In lab-based Honors Biology II, students undertake their own investigations to gain hands-on scientific experience, and Upper School faculty member Allison Bowden finds creative ways to empower her distance learners to fully engage with the class.

“I have changed my homework assignments to involve more field work at home, including backyard observations, photos, and collecting of plants,” she noted. “All students can share their findings, whether through the projection of my computer screen or with a show-and-tell in the classroom. I have also developed lessons and activities that can be conducted at home or participated in via online attendance.”

Those adaptations have proven invaluable to her distance learners. “Mrs. Bowden includes distance learners in discussions and activities the other girls are doing in person, makes sure we can ask questions while going over notes and homework, and lets us participate in labs and fun experiences,” said Ava Piebenga ’21. “When our class was working with air plants, she sent home two for me to plant as well.”

In particular, Bowden wants her distance learners to experience the lab experiments that are an integral part of Honors Biology II. When students began researching the inner workings of flowers, she saw the perfect opportunity to model scientific collaboration. “While conducting the lab, my on-campus students embraced the opportunity to teach their distance-learning partners,” said Bowden. “They carefully followed procedures as they worked to identify the structures together.”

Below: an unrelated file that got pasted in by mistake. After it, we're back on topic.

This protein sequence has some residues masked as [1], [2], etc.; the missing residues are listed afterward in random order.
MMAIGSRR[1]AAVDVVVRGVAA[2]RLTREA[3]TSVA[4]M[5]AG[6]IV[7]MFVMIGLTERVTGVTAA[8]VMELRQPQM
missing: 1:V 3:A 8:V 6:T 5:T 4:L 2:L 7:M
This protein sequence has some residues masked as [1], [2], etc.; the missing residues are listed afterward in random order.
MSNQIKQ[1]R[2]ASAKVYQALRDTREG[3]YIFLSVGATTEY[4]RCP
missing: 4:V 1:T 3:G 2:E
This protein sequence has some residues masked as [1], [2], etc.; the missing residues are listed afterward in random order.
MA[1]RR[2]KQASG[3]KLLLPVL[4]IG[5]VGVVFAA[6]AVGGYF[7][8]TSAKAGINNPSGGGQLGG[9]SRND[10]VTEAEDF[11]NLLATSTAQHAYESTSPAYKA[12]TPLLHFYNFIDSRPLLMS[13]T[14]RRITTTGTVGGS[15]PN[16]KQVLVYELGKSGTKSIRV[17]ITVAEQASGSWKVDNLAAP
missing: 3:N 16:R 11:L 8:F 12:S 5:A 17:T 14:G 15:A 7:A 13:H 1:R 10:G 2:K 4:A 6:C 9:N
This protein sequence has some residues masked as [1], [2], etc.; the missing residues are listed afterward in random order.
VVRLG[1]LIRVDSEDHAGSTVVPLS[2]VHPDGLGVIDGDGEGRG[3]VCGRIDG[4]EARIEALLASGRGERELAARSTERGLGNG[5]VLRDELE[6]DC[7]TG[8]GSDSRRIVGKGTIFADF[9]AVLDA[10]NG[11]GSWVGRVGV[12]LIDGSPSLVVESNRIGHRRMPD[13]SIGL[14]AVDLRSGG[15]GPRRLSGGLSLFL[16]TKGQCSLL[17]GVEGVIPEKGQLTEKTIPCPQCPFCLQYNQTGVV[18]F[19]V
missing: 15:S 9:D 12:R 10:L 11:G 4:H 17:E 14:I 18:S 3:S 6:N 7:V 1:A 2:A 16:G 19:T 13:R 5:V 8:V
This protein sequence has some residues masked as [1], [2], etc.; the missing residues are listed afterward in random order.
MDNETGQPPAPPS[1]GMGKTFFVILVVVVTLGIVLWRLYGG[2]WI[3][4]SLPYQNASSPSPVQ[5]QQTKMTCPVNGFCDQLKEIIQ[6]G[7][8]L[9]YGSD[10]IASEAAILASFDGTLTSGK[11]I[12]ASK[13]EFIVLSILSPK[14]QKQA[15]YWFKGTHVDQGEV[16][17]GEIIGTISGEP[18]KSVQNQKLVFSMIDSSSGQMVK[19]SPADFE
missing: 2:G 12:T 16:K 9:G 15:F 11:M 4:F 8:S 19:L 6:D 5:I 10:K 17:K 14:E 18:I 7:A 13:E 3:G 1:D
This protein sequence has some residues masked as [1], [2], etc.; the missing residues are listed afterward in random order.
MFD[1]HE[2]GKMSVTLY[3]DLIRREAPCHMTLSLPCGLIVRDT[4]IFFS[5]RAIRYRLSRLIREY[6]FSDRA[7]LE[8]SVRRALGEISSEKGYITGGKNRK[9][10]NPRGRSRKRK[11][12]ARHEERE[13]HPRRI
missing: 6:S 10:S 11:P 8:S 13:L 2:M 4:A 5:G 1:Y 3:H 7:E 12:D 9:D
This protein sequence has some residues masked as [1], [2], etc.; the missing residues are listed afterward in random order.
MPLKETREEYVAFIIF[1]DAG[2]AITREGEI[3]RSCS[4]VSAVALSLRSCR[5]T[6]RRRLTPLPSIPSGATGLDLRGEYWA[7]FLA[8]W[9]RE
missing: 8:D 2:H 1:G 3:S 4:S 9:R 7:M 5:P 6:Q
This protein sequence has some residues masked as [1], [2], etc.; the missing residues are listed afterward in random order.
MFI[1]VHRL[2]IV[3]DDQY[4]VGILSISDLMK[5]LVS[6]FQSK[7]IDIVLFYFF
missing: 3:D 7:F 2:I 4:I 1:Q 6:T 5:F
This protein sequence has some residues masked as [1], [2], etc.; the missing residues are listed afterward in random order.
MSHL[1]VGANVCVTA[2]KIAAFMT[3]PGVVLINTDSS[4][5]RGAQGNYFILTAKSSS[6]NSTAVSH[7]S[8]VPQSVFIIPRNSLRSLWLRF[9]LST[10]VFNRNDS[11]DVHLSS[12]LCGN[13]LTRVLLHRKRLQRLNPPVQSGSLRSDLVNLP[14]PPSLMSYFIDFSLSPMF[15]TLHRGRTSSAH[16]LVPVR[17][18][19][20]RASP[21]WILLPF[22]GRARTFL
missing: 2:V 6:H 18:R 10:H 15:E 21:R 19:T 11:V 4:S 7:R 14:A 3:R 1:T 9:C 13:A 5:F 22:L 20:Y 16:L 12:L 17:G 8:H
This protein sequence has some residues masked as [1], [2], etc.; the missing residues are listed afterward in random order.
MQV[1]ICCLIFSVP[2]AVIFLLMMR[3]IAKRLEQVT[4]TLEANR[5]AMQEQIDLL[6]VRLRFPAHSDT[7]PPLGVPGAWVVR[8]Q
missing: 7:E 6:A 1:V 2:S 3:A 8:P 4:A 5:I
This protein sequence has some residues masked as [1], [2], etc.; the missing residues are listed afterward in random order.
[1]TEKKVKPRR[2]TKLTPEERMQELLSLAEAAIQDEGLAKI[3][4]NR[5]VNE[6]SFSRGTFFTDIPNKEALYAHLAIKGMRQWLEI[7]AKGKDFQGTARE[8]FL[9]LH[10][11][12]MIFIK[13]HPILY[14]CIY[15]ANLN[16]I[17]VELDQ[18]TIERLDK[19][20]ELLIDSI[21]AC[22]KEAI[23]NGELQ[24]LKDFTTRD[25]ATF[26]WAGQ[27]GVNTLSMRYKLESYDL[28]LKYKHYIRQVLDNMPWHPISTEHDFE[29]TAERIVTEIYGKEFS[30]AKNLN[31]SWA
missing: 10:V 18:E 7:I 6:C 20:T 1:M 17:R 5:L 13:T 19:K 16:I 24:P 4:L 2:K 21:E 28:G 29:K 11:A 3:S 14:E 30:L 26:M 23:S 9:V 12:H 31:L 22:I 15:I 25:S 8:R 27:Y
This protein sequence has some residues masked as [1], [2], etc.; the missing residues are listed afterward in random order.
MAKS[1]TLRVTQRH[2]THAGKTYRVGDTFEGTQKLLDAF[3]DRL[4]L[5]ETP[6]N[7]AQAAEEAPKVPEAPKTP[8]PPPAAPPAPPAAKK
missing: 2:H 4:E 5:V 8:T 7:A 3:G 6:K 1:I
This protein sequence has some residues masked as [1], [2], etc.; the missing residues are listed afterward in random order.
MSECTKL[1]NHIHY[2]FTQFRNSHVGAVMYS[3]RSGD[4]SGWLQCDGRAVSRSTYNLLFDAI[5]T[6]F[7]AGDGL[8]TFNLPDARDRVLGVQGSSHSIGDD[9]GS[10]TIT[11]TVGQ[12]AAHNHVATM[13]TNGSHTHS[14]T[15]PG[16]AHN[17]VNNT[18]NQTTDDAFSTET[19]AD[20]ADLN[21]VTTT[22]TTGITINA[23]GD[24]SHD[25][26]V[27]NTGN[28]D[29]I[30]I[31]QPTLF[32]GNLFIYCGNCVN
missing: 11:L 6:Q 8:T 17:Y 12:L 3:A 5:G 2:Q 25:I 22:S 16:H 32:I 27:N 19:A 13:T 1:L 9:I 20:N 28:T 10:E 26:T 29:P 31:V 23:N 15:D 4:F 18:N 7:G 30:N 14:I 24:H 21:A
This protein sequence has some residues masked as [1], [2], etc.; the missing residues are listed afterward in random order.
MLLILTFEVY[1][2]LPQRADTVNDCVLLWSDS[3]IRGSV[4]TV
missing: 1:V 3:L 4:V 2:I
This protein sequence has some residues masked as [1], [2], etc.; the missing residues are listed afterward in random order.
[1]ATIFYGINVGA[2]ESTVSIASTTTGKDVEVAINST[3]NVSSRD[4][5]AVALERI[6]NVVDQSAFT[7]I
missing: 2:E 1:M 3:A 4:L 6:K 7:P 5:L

Using compound light microscopes and dissecting scopes, students also practiced photomicroscopy to capture intricate photographs of flower anatomy. “Being able to call in and work directly with an in-person partner increased my understanding of the lesson content significantly,” affirmed Mallory Mease ’21. “As a virtual student, I was able to take pictures under the microscope which allowed me to look more closely at the parts of the flowers I had only seen on diagrams up until that point.”

According to Bowden, those partnerships are an indispensable component of her students’ educational experience. “I think the on-campus students learned more from the lab by seeing it through their distance partners’ eyes,” she said.